There are two things I really want to do and that is ride my bike and lose about 20 lbs. I am hoping I can do this to make it easier. It has been a long haul it seems, but I have a good therapist, although it seems I live there at the moment. After 40 sessions I have been approved for 8 more from the insurance for which I am thankful. I pray that your hubby is doing well and on the speedy road to recovery. God bless you all.

    • CMSmith says:

      I’m glad you’ve got the surgery behind you. I know it took my sister-in-law over a year, I think, to get to 120 degrees. I think it sounds like you’re doing great. My husband is, and has been well recovered for a long time. He is a LOT better off than he was before the surgery. I think you will be too. It may just take you a little longer to get to a place where you’re comfortable. I want to lose a significant amount of weight too, because I know that will help my knees and maybe prevent me from having to have surgery down the road.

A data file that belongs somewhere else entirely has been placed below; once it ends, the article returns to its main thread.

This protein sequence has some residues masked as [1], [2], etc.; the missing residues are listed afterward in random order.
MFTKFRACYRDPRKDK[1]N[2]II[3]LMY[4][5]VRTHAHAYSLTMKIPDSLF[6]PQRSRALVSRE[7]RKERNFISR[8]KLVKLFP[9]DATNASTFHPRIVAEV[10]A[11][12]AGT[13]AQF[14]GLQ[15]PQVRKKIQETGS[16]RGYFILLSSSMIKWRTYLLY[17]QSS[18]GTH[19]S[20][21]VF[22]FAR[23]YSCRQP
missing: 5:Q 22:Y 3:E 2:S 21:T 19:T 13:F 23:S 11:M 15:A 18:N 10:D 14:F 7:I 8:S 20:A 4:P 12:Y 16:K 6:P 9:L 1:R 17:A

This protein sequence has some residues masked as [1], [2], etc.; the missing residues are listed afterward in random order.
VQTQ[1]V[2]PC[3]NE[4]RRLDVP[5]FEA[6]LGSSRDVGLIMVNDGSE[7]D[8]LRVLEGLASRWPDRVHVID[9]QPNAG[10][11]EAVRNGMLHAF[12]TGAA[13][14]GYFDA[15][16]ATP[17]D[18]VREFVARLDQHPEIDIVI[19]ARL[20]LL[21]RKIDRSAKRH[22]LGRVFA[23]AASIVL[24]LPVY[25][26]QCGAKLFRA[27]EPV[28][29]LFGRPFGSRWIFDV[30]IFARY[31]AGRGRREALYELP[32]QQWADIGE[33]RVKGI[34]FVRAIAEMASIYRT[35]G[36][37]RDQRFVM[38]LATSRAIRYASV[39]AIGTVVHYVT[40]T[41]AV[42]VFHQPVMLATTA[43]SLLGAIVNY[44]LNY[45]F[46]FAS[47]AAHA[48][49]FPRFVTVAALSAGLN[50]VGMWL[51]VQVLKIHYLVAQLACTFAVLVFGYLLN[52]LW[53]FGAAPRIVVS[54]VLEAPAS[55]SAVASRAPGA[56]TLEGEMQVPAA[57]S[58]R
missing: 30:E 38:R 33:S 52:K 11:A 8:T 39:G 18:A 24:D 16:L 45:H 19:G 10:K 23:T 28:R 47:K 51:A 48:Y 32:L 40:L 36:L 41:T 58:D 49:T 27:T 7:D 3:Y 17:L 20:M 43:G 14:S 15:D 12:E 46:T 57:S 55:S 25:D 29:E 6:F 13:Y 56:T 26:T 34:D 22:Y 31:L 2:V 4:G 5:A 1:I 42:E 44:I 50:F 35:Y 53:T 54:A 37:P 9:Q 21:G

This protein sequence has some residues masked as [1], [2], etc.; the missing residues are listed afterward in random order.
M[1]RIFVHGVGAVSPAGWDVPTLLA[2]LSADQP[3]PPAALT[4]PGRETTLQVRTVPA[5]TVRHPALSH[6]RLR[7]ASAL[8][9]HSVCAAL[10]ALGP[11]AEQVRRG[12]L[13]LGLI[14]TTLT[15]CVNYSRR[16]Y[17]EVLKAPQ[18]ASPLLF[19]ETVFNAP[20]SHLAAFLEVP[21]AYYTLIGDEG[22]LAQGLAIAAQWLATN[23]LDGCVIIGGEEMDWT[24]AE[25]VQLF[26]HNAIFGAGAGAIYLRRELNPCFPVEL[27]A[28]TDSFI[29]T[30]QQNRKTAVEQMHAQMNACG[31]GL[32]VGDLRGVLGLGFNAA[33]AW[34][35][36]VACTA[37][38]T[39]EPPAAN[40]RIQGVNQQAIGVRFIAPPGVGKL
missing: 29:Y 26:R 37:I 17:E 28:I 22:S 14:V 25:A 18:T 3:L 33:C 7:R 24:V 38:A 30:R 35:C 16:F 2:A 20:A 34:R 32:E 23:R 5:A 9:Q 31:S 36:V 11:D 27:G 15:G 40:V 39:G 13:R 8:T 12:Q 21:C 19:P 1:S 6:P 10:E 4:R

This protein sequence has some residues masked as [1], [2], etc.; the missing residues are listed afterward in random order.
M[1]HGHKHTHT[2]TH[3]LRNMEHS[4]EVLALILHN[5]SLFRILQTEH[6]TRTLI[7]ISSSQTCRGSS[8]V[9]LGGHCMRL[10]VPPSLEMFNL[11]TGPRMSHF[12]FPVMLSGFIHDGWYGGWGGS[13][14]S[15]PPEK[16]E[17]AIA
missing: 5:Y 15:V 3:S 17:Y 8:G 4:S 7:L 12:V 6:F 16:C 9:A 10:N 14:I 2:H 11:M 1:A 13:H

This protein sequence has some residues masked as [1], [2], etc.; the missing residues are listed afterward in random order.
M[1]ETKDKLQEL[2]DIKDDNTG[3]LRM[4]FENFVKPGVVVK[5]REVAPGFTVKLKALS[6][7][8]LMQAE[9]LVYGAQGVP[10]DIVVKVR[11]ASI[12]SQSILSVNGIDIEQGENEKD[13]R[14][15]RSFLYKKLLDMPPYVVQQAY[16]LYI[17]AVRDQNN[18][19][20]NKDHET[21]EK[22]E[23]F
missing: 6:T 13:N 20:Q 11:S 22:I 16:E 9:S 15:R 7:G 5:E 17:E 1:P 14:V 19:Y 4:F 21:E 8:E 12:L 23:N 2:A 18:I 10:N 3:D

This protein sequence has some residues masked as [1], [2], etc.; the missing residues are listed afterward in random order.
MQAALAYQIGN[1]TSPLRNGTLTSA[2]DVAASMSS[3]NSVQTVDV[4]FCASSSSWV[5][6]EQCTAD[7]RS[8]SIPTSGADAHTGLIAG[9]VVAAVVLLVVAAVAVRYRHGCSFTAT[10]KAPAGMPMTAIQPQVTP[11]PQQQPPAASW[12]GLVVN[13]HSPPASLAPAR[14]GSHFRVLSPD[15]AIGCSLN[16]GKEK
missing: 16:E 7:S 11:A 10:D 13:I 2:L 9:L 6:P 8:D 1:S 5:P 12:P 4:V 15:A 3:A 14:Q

Keep up the good work. You’re only a little over three months into your recovery. You’ll get there.

  6. Sue Skuthorpe says:

    Hi /Sue from Australia. My results are similar after three weeks out. Just walking to get stronger and working on the bending. Looking forward to being able to walk long distances and to dance about with my grand kids. Blessings

    • CMSmith says:

      I’m happy to hear of your success. I’m sorry for my delayed response. We’ve had a crisis this month with my parents that has been taking and continues to take all of my time.

      You’ll get there. Keep up the good work.

  7. Pat Sabin says:

    Thank you so much for sharing Mark’s journey. I am having bilateral TKR on January 17 and am looking forward to the day when I will have less pain and more mobility than now. I also realize that Mark is definitely the “poster child” for bilateral TKR! Wow! I also appreciate all the details that you shared regarding pre-surgery planning and day to day survival. You are an amazing woman.

    • CMSmith says: